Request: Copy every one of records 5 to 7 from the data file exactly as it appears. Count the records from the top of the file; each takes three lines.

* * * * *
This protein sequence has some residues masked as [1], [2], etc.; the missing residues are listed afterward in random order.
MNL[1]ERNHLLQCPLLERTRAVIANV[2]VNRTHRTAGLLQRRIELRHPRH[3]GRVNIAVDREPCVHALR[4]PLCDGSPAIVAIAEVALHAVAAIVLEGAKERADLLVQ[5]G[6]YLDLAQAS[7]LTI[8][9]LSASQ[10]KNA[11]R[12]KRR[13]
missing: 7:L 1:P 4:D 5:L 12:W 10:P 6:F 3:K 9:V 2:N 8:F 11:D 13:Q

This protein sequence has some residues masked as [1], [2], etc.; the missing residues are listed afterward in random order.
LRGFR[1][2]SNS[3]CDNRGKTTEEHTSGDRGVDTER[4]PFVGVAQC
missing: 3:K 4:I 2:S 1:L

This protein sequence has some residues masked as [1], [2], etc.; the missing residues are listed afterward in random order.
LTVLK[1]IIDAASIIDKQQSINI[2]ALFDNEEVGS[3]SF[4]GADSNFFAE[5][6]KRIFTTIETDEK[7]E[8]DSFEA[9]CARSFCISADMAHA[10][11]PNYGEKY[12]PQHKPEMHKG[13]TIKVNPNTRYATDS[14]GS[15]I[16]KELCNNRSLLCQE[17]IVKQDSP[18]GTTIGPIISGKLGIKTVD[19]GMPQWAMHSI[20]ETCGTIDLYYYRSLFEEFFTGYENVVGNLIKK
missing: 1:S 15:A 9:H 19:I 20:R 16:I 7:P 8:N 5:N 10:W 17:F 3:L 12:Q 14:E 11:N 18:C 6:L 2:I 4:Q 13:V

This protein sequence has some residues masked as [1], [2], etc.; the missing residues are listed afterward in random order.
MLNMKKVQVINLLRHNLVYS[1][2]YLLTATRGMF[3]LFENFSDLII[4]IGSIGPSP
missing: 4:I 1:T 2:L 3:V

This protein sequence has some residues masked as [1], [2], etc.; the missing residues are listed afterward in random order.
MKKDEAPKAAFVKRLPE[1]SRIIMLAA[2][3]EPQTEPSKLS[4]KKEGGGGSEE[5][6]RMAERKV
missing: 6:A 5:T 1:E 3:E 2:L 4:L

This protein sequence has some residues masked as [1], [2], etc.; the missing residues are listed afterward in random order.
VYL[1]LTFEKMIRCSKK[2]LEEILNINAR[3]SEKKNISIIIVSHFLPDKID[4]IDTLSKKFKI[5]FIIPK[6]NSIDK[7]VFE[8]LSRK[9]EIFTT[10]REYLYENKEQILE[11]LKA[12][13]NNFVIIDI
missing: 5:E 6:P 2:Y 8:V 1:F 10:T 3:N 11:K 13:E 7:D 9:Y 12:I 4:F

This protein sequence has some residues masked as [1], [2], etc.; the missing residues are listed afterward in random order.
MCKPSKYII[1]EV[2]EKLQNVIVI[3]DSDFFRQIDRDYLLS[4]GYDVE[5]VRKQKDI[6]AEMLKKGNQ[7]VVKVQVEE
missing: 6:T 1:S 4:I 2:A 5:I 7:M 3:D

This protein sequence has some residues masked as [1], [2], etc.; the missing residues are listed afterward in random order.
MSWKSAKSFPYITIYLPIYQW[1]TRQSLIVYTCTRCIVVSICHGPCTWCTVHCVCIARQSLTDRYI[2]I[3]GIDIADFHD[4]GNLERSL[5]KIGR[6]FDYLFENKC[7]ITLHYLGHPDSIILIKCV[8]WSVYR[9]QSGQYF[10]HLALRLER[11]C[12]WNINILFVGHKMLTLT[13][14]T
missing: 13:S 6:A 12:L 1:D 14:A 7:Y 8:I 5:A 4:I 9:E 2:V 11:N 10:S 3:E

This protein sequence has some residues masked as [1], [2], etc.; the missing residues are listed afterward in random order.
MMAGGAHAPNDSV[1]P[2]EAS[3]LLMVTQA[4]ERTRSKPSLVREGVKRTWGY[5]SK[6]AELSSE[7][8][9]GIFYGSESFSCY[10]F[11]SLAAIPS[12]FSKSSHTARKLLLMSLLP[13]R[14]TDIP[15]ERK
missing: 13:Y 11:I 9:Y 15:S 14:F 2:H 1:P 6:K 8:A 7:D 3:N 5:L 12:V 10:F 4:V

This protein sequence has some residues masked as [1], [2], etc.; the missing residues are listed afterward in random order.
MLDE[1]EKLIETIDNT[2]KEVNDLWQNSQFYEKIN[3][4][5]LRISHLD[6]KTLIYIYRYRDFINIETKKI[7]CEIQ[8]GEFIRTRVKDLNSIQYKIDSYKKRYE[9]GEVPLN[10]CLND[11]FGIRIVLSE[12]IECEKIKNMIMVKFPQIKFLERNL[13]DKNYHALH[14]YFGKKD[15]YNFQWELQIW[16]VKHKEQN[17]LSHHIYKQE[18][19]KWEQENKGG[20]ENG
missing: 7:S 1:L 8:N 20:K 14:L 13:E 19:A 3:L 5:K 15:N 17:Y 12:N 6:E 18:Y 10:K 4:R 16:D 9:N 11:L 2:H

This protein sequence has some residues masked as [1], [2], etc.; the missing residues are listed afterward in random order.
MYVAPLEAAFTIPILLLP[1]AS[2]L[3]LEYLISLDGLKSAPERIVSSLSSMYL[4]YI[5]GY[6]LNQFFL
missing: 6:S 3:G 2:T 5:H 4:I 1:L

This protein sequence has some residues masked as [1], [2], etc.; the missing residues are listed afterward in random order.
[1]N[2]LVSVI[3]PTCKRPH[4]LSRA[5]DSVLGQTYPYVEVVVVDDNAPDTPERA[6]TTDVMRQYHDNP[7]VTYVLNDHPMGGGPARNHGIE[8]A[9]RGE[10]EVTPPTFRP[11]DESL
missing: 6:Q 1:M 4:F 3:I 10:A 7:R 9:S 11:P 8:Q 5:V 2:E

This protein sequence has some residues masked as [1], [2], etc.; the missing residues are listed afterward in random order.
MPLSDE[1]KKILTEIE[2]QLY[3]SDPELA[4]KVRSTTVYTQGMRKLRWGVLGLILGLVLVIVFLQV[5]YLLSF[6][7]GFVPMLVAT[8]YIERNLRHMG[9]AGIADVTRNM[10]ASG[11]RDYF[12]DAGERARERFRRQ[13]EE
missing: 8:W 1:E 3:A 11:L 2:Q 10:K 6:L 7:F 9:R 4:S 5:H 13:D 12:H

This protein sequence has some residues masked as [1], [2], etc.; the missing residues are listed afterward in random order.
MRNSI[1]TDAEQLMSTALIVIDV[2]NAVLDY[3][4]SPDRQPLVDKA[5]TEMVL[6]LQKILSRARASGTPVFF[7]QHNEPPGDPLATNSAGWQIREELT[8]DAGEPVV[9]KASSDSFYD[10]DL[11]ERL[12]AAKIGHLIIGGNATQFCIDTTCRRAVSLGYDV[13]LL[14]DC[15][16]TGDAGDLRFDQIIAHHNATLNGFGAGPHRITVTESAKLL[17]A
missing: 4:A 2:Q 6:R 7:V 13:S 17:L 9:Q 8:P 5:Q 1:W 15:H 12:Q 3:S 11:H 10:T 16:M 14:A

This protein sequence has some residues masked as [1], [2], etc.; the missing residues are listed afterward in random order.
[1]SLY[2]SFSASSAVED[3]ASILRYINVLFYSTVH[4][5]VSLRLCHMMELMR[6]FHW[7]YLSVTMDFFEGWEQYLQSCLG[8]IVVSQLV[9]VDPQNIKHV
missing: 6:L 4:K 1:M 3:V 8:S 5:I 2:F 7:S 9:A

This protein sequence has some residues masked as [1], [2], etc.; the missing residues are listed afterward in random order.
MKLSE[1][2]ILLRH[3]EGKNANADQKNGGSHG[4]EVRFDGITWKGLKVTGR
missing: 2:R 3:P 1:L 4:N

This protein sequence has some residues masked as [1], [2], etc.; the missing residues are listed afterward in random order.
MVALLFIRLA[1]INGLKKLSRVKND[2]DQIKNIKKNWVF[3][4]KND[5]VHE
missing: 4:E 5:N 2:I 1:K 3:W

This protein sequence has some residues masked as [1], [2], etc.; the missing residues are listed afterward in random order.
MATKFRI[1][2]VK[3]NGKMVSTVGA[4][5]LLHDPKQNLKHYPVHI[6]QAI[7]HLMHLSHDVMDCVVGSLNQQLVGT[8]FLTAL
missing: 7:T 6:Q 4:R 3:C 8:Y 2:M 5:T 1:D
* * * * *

This protein sequence has some residues masked as [1], [2], etc.; the missing residues are listed afterward in random order.
MKKDEAPKAAFVKRLPE[1]SRIIMLAA[2][3]EPQTEPSKLS[4]KKEGGGGSEE[5][6]RMAERKV
missing: 6:A 5:T 1:E 3:E 2:L 4:L

This protein sequence has some residues masked as [1], [2], etc.; the missing residues are listed afterward in random order.
VYL[1]LTFEKMIRCSKK[2]LEEILNINAR[3]SEKKNISIIIVSHFLPDKID[4]IDTLSKKFKI[5]FIIPK[6]NSIDK[7]VFE[8]LSRK[9]EIFTT[10]REYLYENKEQILE[11]LKA[12][13]NNFVIIDI
missing: 5:E 6:P 2:Y 8:V 1:F 10:T 3:N 11:K 13:E 7:D 9:Y 12:I 4:F

This protein sequence has some residues masked as [1], [2], etc.; the missing residues are listed afterward in random order.
MCKPSKYII[1]EV[2]EKLQNVIVI[3]DSDFFRQIDRDYLLS[4]GYDVE[5]VRKQKDI[6]AEMLKKGNQ[7]VVKVQVEE
missing: 6:T 1:S 4:I 2:A 5:I 7:M 3:D